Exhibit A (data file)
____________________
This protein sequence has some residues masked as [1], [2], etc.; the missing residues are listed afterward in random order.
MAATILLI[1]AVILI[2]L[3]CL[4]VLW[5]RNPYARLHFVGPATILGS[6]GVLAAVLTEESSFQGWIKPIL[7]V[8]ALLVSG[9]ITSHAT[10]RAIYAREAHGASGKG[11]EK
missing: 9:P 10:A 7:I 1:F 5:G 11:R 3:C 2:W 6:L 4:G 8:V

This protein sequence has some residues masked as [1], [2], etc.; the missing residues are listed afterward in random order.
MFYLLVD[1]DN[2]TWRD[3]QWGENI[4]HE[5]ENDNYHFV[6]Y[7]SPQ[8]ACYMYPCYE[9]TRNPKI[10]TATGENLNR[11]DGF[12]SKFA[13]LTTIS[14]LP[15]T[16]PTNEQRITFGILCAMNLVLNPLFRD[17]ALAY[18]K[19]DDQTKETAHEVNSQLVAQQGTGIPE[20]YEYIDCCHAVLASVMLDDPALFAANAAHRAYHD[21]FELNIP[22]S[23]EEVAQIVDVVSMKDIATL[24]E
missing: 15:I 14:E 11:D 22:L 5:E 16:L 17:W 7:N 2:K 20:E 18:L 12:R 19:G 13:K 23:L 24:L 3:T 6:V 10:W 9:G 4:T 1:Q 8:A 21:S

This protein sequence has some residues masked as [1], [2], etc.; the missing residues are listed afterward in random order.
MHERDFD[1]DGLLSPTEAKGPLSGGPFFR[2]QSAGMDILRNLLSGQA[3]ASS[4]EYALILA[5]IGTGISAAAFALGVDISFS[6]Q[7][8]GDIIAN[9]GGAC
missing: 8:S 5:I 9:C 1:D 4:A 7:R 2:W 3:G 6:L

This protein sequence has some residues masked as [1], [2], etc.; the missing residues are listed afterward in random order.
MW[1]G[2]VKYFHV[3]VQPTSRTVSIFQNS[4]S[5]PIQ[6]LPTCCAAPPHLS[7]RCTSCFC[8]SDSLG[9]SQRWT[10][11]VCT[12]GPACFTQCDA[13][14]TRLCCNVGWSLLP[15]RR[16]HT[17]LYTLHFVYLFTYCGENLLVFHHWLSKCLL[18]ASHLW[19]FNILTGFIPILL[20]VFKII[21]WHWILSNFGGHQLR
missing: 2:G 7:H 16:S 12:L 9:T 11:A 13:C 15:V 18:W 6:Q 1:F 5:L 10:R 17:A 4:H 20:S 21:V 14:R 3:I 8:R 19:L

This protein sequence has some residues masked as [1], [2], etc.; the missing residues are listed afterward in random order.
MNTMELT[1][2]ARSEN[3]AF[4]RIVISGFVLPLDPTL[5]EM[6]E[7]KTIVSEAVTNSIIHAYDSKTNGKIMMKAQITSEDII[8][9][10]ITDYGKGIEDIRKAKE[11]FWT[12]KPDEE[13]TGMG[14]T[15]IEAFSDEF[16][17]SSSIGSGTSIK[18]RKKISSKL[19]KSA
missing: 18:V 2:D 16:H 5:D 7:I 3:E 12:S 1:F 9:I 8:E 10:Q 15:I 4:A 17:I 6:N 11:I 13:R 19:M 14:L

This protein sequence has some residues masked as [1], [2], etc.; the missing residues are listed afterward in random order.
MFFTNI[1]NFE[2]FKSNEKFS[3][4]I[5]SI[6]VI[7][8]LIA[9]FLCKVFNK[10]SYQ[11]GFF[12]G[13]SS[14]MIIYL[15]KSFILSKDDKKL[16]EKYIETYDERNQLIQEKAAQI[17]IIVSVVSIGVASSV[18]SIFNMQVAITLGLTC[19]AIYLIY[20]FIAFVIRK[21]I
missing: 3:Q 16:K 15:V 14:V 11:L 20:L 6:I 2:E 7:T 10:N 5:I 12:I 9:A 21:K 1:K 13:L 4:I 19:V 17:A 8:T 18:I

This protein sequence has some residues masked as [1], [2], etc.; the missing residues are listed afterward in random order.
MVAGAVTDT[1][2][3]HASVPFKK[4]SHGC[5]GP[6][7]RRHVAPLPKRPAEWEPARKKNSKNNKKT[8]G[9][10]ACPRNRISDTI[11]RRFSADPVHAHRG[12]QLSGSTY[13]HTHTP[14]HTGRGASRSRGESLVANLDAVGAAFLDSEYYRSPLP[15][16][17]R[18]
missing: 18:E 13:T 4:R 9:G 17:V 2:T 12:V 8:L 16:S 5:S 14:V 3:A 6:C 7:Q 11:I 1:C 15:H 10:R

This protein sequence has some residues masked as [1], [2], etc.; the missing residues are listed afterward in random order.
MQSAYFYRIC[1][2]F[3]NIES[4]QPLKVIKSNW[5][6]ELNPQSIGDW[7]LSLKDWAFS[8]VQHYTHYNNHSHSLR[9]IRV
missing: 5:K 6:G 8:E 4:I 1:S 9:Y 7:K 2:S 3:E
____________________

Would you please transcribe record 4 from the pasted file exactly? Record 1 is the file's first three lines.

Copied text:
This protein sequence has some residues masked as [1], [2], etc.; the missing residues are listed afterward in random order.
MW[1]G[2]VKYFHV[3]VQPTSRTVSIFQNS[4]S[5]PIQ[6]LPTCCAAPPHLS[7]RCTSCFC[8]SDSLG[9]SQRWT[10][11]VCT[12]GPACFTQCDA[13][14]TRLCCNVGWSLLP[15]RR[16]HT[17]LYTLHFVYLFTYCGENLLVFHHWLSKCLL[18]ASHLW[19]FNILTGFIPILL[20]VFKII[21]WHWILSNFGGHQLR
missing: 2:G 7:H 16:S 12:L 9:T 11:A 13:C 15:V 18:W 6:Q 1:F 5:L 10:R 17:A 4:H 20:S 21:V 14:R 3:I 8:R 19:L